Local help key to success of Aroostook events

Posted Oct. 07, 2010, at 11:57 p.m.
Last modified Jan. 29, 2011, at 11:50 a.m.

FORT KENT, Maine — Two major events and a marketing project in the works could mean an economic windfall for northern Maine.

Organizers behind the 2011 World Cup Biathlon competition in Fort Kent, the 2014 World Acadian Congress and the ongoing America’s First Mile marketing project told residents at a public forum Wednesday night that the success of such events depends upon local involvement.

Fifty thousand visitors are expected to visit what has been dubbed the Acadia of Lands and Forest, an area combining Maine’s St. John Valley with northwestern New Brunswick and Temiscouata, Quebec.

“These 50,000 visitors are coming,” Don Levesque, chairman of the congress’s Maine coordinating committee, told about 75 residents at the University of Maine at Fort Kent’s Fox Auditorium. “You don’t want your town to be left out.”

Organizers behind the event envision marketing the area as a regional tourist destination, similar to the marketing of the White Mountains of New Hampshire or the Gaspe Peninsula of Quebec.

The World Acadian Congress is held every five years over a three-week period in August.

In 2014, the St. John Valley will hold major celebrations associated with Acadian National Feast Day on Aug. 15, Levesque said.

Across the region, there will be more than 300 cultural, academic, historical, theatrical and sporting events.

Anyone who wants to volunteer for the planning of the 2014 World Acadian Congress may contact the World Acadian Congress Organizational Committee by calling 728-6826 or e-mailing maineacadian@hotmail.com.

Levesque said the three-week celebration is expected to pump between $30 million and $50 million into the region while creating up to 30 jobs.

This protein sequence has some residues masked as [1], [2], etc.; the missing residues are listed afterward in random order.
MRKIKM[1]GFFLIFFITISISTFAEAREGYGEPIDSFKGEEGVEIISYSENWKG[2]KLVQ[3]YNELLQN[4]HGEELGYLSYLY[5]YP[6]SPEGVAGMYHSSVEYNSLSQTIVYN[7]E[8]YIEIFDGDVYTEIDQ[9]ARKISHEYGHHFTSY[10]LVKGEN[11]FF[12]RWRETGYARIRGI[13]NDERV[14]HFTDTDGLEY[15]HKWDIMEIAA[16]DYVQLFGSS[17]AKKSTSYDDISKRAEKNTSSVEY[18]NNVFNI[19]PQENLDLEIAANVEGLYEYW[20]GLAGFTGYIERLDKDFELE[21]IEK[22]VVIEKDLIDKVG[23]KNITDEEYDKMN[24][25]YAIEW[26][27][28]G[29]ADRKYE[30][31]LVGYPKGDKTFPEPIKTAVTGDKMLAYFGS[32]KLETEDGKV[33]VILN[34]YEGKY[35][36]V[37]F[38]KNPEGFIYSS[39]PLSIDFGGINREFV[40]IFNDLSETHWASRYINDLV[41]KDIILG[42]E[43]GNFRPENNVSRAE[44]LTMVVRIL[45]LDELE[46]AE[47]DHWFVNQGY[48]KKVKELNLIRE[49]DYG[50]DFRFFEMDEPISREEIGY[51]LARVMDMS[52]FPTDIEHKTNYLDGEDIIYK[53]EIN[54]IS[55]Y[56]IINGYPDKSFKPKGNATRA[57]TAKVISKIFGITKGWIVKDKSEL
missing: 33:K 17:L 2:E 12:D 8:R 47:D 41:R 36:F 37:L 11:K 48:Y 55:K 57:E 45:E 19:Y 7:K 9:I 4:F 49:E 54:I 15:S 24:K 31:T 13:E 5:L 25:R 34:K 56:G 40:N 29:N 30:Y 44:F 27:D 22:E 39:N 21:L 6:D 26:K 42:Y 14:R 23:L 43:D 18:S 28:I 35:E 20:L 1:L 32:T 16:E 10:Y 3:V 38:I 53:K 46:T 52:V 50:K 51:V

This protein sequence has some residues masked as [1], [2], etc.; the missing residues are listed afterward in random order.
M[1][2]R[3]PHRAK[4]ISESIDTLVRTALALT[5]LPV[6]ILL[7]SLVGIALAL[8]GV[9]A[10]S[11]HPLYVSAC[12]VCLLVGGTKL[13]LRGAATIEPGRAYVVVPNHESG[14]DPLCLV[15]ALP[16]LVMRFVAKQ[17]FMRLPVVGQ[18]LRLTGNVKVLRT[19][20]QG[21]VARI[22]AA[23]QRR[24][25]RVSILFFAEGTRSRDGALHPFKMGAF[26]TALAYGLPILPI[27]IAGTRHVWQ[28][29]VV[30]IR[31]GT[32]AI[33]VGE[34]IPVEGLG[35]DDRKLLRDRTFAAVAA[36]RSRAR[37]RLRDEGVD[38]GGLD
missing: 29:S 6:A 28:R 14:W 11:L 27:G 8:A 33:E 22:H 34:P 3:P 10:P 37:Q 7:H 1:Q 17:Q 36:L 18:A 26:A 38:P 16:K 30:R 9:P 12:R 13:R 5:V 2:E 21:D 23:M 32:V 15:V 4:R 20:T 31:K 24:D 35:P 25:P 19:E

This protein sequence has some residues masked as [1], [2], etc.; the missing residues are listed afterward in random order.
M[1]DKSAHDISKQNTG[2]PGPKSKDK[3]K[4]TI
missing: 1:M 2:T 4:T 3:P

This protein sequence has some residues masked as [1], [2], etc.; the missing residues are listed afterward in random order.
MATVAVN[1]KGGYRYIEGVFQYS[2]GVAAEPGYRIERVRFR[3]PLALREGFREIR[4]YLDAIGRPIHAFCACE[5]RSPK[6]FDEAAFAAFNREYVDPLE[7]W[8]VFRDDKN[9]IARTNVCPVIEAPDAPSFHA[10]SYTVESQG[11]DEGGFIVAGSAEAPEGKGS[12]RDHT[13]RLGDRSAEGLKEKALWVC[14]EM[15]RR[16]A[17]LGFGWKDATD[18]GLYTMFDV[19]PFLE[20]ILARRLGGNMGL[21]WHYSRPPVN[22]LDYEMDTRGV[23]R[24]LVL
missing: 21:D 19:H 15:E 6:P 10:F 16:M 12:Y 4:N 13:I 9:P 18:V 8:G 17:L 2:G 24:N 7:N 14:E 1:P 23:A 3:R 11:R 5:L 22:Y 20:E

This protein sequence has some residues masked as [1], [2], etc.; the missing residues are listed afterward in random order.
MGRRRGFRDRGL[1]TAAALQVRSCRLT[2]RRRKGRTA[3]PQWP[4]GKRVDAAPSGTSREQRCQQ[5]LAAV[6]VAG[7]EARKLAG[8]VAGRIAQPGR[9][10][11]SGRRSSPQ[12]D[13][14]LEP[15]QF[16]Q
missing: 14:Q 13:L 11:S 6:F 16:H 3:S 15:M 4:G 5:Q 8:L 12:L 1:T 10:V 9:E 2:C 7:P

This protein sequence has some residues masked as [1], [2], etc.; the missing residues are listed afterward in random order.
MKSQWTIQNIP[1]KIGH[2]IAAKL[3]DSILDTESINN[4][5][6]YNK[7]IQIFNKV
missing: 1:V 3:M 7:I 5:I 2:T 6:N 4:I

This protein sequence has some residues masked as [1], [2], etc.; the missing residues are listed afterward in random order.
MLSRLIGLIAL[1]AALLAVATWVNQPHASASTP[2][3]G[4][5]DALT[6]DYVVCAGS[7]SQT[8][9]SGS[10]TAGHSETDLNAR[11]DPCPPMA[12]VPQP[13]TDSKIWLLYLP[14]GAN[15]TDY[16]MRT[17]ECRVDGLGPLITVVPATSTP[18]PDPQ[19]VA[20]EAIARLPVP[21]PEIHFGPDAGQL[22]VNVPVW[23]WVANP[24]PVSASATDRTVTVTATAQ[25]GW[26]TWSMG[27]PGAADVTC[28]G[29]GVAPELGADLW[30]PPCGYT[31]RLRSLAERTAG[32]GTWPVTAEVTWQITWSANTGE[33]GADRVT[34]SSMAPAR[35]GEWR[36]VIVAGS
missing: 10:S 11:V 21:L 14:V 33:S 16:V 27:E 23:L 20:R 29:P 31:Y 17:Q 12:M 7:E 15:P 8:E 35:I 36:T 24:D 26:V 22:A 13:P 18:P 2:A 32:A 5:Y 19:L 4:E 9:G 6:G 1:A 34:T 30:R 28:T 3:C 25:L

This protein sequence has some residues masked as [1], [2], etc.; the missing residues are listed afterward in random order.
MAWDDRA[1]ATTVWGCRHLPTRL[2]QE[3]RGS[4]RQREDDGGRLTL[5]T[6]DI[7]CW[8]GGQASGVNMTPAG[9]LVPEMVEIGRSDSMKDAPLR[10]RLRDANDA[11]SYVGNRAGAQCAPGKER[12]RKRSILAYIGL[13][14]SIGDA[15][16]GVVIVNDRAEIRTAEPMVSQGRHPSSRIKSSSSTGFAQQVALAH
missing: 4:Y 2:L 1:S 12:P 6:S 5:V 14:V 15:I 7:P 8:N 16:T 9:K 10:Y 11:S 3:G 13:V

“It’s exciting and mind-boggling,” Levesque said, adding that the organizers behind the 2014 World Acadian Congress want everyone involved.

“If you live in the region the Acadia of the Lands and Forests, for all practical purposes, you are an Acadian for the next couple of years,” he said.

Dozens of volunteers are already involved with the planning for the congress with the deadline for a final schedule set for late 2011.

Before the Acadians arrive in 2014, an international crowd of athletes and spectators will descend on Fort Kent for the 2011 World Cup Biathlon races at the 10th Mountain Lodge. The biathlon will be held Feb. 10-13.

The week before that, most of the same athletes will compete in a World Cup series at the Nordic Heritage Center in Presque Isle.

“The International Biathlon Union representatives were at the 10th Mountain last week for a successful site visit,” event chairwoman Nancy Thibodeau said. “The only thing they talked about was what we can do for the next World Cup event after 2011.”

Fort Kent was host to a World Cup race in 2004, and Thibodeau said the town’s reputation is well known among the international athletes.

“We have been described as a small town that swept them off their feet,” Thibodeau said.

To build on that success, she said, 400 volunteers are needed to pull off three days of races and the associated cultural events planned for the downtown area.

“We expect 5,000 to 10,000 spectators daily with national and international exposure,” Thibodeau said.

Up to 60 million viewers will watch the races on each of the three competition days on 33 European television stations.

Housing the hundreds of athletes, coaches, journalists and officials expected to attend the event remains a challenge, Thibodeau said, and she encourages anyone with a room or house to rent to contact housing coordinator Ann Robichaud at 834-3591.

Anyone wanting to volunteer may obtain an application form through the 10th Mountain website at www.10thmtskiclub.org.

Among the plans to market the area for the long term is the America’s First Mile project, which incorporates Fort Kent’s location at the start of U.S. Route 1. The highway ends 2,446 miles later in Key West, Fla.

Thanks to a $72,000 grant from the state, organizers behind the project are planning a monument and possible park area near Fort Kent’s international bridge to mark the start of Route 1.

The concept also will promote tourism possibilities in the area, and local businesses are encouraged to use the America’s First Mile logo on letterheads and promotional items.

“This is a branding concept for the area,” said George Dumond, America’s First Mile committee chairman. “We want to use this to promote the tourism in this area.”

Forums on the Acadian World Congress also are scheduled for 7 p.m. Oct. 12 at Van Buren District Secondary School and 7 p.m. Oct. 14 at the Frenchville Community Center.

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